“Compared to China, Christians in Taiwan, including the highly educated, are much more influenced by Chinese folk religion, so that charismatic faith healing and the prosperity gospel are very popular”.



The limited missionary capacity of the churches on the island is a factor that proves the need of local consolidation.

In this article of the Lausanne Movement published by Evangelical Focus, the President of the United Taiwan Missions (UMOT), Ray Peng, wrote that Christianity had experienced a great growth since its arrival in Taiwan, 150 years ago, but now, the national community barely had 600 missionaries sent full time, out of a population exceeding 23 million people.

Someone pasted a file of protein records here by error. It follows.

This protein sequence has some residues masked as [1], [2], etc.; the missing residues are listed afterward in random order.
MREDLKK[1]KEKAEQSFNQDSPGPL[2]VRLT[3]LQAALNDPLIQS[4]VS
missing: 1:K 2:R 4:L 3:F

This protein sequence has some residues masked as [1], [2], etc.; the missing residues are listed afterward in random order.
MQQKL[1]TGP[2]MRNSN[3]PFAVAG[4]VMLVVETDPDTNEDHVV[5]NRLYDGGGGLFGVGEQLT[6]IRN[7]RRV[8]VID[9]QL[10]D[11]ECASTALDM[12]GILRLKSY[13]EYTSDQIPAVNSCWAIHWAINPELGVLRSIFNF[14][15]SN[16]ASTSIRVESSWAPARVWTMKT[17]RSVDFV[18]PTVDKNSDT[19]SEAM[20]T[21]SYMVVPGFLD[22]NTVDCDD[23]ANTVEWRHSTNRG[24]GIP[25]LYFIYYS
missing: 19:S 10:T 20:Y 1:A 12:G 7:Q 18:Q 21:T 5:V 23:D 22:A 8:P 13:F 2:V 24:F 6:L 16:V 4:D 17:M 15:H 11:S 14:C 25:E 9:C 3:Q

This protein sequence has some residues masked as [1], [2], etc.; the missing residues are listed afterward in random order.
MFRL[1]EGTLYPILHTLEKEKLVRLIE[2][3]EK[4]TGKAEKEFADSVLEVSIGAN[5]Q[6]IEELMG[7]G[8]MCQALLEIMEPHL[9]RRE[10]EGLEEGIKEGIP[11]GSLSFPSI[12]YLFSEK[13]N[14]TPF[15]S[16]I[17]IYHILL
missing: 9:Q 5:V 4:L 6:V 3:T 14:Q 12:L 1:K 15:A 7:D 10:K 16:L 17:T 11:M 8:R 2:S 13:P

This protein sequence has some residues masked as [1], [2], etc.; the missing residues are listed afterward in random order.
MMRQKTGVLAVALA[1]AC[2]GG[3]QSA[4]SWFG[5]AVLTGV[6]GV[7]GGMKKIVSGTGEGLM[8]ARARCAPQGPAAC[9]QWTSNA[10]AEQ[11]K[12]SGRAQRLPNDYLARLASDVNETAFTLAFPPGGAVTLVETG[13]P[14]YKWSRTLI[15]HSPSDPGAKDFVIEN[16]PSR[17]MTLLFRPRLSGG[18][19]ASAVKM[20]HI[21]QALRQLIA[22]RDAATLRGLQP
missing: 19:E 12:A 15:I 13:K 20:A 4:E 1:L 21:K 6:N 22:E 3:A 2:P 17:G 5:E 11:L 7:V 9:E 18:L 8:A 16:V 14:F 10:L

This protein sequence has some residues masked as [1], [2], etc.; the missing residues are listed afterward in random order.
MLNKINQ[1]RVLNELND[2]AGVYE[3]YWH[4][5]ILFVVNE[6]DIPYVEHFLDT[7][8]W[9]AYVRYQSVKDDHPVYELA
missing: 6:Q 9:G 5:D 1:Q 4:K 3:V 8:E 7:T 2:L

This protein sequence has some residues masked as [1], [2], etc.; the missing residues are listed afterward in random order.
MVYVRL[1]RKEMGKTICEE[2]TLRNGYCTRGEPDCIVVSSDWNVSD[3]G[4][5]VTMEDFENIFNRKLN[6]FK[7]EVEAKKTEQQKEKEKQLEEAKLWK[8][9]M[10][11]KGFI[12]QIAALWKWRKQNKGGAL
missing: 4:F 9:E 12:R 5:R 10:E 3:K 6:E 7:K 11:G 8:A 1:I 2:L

When asked how Christians can pray for Taiwan, both pastors agree on two specific issues: peace and the commitment of Christians on the island.

“Pray for cool heads among the leaders. Pray for churches to take advantage of our freedoms to preach Jesus and his gracious gift of salvation rather than our denomination or our religious practices”, Holmes asks.

Meanwhile, Chiang calls to pray for “peace and a more balanced economic growth in the country, and for Christians to have a global perspective of the kingdom, that leads them to really look for the good of society, and not just self-preservation”.